When Patients, Families Disagree on Treatment

Timothy M. Smith | American Medical Association | Dec 20, 2018

Patient autonomy has traditionally been one of the most prominent principles of American medical ethics, but often patients don’t make decisions about their care alone. Some choose to involve family members, even sometimes allowing the family’s desires to supersede their own.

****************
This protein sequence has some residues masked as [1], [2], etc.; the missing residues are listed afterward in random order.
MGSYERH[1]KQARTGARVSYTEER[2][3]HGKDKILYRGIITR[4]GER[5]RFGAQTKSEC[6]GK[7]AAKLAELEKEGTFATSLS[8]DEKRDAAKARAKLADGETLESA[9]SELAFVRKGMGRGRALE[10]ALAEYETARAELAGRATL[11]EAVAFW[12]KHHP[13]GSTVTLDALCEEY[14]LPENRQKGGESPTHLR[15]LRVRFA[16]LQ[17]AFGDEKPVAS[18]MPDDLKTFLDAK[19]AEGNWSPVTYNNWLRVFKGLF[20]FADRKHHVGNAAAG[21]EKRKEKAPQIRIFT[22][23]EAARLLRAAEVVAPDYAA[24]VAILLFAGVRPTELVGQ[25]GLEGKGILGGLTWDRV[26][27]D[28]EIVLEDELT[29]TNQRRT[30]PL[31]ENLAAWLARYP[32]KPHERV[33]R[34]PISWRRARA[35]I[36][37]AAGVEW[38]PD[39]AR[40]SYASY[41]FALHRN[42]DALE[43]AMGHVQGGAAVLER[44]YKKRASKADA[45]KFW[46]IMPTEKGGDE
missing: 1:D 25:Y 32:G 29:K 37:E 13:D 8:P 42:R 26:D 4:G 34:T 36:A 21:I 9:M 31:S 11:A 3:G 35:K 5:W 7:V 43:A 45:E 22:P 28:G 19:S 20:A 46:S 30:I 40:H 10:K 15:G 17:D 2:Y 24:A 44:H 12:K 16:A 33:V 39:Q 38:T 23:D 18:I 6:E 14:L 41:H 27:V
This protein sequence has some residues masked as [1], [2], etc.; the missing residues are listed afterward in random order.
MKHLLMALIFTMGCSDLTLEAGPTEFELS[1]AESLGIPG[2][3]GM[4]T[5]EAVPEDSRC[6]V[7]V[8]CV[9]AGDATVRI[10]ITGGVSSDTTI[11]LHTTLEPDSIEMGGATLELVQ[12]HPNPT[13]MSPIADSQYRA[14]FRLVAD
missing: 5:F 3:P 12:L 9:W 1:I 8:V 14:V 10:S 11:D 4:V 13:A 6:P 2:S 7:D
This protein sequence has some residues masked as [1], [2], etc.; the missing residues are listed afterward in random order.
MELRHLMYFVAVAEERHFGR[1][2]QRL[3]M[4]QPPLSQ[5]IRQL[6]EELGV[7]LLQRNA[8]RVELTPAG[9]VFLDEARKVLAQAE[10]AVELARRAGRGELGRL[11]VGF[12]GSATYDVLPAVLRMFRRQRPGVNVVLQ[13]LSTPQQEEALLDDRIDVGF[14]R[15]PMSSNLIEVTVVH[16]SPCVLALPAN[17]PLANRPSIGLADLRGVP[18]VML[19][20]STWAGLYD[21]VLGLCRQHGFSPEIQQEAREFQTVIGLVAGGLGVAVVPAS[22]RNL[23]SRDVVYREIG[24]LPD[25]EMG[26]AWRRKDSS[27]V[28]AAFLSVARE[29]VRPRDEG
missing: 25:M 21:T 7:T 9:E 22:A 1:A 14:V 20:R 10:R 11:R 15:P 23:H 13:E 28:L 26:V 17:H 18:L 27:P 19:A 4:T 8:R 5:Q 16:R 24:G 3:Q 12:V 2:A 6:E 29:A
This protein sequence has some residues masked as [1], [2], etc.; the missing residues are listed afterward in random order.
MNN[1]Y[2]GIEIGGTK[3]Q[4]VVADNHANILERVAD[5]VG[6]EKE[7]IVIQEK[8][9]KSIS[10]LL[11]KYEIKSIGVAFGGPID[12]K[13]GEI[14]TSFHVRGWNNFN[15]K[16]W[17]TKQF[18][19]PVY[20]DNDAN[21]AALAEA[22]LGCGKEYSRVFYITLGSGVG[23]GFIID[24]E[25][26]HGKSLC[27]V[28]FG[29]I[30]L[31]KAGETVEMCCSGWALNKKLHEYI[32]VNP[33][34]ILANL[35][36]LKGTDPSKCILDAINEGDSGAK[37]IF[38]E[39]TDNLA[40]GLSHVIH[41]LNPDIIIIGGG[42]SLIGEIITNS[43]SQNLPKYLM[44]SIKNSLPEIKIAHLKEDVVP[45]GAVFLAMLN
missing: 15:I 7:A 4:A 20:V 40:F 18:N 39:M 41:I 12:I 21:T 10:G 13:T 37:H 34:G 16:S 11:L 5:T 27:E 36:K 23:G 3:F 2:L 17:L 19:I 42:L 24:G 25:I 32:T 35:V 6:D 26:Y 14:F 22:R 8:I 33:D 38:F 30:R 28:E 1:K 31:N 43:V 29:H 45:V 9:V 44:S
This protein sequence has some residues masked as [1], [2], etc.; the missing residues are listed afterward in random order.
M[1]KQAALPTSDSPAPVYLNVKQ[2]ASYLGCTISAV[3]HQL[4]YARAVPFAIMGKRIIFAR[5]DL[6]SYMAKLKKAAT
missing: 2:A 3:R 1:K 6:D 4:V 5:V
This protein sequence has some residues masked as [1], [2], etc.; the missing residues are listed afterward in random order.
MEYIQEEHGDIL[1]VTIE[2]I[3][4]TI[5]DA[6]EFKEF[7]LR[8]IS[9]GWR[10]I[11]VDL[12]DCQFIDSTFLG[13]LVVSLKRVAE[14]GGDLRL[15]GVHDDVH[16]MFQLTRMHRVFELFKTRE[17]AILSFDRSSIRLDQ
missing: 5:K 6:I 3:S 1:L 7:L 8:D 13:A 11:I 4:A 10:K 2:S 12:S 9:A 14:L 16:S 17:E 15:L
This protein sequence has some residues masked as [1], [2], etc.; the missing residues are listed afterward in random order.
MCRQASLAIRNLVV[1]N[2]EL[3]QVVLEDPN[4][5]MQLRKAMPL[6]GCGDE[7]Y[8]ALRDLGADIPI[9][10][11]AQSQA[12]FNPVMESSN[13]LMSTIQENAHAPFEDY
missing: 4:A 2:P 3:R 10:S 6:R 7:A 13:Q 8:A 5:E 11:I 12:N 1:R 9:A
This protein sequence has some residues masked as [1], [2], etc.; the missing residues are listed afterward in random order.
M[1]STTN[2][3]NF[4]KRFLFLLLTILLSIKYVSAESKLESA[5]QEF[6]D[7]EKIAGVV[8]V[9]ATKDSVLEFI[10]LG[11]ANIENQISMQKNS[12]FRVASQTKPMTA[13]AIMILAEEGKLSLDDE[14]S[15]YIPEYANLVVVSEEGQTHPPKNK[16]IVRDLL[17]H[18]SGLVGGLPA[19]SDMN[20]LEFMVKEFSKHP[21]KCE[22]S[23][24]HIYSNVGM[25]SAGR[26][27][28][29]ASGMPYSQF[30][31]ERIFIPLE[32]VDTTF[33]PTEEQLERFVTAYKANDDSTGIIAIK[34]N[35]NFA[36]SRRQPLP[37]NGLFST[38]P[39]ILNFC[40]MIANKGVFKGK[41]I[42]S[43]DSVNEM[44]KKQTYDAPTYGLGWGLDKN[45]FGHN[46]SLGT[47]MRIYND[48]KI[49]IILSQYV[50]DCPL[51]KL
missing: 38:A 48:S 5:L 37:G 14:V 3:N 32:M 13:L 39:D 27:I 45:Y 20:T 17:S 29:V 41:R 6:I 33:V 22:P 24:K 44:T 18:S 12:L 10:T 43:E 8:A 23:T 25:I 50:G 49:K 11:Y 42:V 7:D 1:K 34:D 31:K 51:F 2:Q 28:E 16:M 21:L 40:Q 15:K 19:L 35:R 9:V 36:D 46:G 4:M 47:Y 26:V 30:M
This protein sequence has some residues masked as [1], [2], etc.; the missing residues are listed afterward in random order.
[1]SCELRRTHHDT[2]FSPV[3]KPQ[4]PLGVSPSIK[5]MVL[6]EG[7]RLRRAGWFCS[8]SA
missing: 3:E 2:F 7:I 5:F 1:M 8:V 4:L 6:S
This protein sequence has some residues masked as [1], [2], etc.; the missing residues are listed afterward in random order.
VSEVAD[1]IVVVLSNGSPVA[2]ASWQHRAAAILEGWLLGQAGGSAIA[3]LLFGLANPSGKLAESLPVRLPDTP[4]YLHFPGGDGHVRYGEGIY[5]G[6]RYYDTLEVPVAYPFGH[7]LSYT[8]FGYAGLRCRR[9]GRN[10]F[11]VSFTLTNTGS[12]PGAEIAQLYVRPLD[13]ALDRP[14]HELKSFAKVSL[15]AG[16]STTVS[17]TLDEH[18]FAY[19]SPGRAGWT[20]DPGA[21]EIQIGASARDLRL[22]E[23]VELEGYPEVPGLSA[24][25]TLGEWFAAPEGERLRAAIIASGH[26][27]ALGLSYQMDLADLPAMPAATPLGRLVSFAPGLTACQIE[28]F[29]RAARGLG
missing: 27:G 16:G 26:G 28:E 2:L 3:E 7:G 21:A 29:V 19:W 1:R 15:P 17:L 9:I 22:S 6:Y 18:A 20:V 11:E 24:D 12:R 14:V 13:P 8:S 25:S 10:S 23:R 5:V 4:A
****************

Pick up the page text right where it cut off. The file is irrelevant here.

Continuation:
Respecting autonomy necessarily means respecting patients’ decisions. Physicians can engage patients about decision-making in ways that are inclusive of family input, and help consider possible roles of surrogate decision-makers for patients who do not have decision-making capacity.

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